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Re: Boeing CEO's Comments On Their Next Airplane

Sun Feb 14, 2021 8:35 pm

seahawk wrote:
3-3 is not what Boeing is going for. 2-3-2 with 16.5" seats and 18" aisles is a more than competitive solution when using modern design and production technology. Boeing wants to attack a completely untaken section of the market and they will delivery a twin aisle with single aisle operating costs, which will be a revolution.

And that’s what I’m thinking! Twin aisle at single aisle operating costs. If they can do that? Then that would take the cake. Is it possible? Though? You would’ve have higher weight and more crew so more expensive by default? But at least comparable to single aisle should be the target.
 
morrisond
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Re: Boeing CEO's Comments On Their Next Airplane

Sun Feb 14, 2021 8:41 pm

Opus99 wrote:
seahawk wrote:
3-3 is not what Boeing is going for. 2-3-2 with 16.5" seats and 18" aisles is a more than competitive solution when using modern design and production technology. Boeing wants to attack a completely untaken section of the market and they will delivery a twin aisle with single aisle operating costs, which will be a revolution.

And that’s what I’m thinking! Twin aisle at single aisle operating costs. If they can do that? Then that would take the cake. Is it possible? Though? You would’ve have higher weight and more crew so more expensive by default? But at least comparable to single aisle should be the target.


Why more crew or more weight if they are the same capacity? Although the weight could be more - maybe not enough to make that big of a difference.
 
Opus99
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Re: Boeing CEO's Comments On Their Next Airplane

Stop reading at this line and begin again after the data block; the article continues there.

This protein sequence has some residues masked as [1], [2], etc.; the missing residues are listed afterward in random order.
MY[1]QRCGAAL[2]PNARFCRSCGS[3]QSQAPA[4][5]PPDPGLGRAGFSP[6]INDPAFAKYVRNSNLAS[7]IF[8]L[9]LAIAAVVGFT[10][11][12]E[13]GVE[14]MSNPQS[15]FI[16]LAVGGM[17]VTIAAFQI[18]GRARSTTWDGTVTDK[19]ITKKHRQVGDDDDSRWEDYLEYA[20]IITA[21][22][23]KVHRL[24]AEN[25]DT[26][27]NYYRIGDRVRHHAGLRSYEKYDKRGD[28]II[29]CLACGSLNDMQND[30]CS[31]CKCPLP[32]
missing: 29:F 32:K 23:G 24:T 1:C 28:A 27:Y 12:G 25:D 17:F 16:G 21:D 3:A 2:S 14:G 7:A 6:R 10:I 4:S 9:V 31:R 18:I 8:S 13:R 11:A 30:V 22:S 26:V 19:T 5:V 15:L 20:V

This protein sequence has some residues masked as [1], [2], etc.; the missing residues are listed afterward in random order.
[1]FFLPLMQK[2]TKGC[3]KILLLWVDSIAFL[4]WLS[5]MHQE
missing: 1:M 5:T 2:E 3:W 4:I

Sun Feb 14, 2021 8:43 pm

morrisond wrote:
Opus99 wrote:
seahawk wrote:
3-3 is not what Boeing is going for. 2-3-2 with 16.5" seats and 18" aisles is a more than competitive solution when using modern design and production technology. Boeing wants to attack a completely untaken section of the market and they will delivery a twin aisle with single aisle operating costs, which will be a revolution.

And that’s what I’m thinking! Twin aisle at single aisle operating costs. If they can do that? Then that would take the cake. Is it possible? Though? You would’ve have higher weight and more crew so more expensive by default? But at least comparable to single aisle should be the target.


Why more crew or more weight if they are the same capacity? Although the weight could be more - maybe not enough to make that big of a difference.

Won’t you need more crew because it’s twin aisle? But you’re right it’s the same capacity actually
 
CRJockey
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Re: Boeing CEO's Comments On Their Next Airplane

Sun Feb 14, 2021 8:46 pm

morrisond wrote:
Opus99 wrote:
seahawk wrote:
3-3 is not what Boeing is going for. 2-3-2 with 16.5" seats and 18" aisles is a more than competitive solution when using modern design and production technology. Boeing wants to attack a completely untaken section of the market and they will delivery a twin aisle with single aisle operating costs, which will be a revolution.

And that’s what I’m thinking! Twin aisle at single aisle operating costs. If they can do that? Then that would take the cake. Is it possible? Though? You would’ve have higher weight and more crew so more expensive by default? But at least comparable to single aisle should be the target.


Why more crew or more weight if they are the same capacity? Although the weight could be more - maybe not enough to make that big of a difference.


I am still unsure, why suddenly airplane weight is somewhat "not that big of a difference"? A & B invest hundreds of millions into weight savings on existing platforms throughout the sales life. Sometimes to remove a kilogram here or three there. There really must be something you guys see that I don't. Which is possible...
 
morrisond
Posts: 3798
Joined: Thu Jan 07, 2010 12:22 am

Re: Boeing CEO's Comments On Their Next Airplane

Sun Feb 14, 2021 9:11 pm

CRJockey wrote:
morrisond wrote:
Opus99 wrote:
And that’s what I’m thinking! Twin aisle at single aisle operating costs. If they can do that? Then that would take the cake. Is it possible? Though? You would’ve have higher weight and more crew so more expensive by default? But at least comparable to single aisle should be the target.


Why more crew or more weight if they are the same capacity? Although the weight could be more - maybe not enough to make that big of a difference.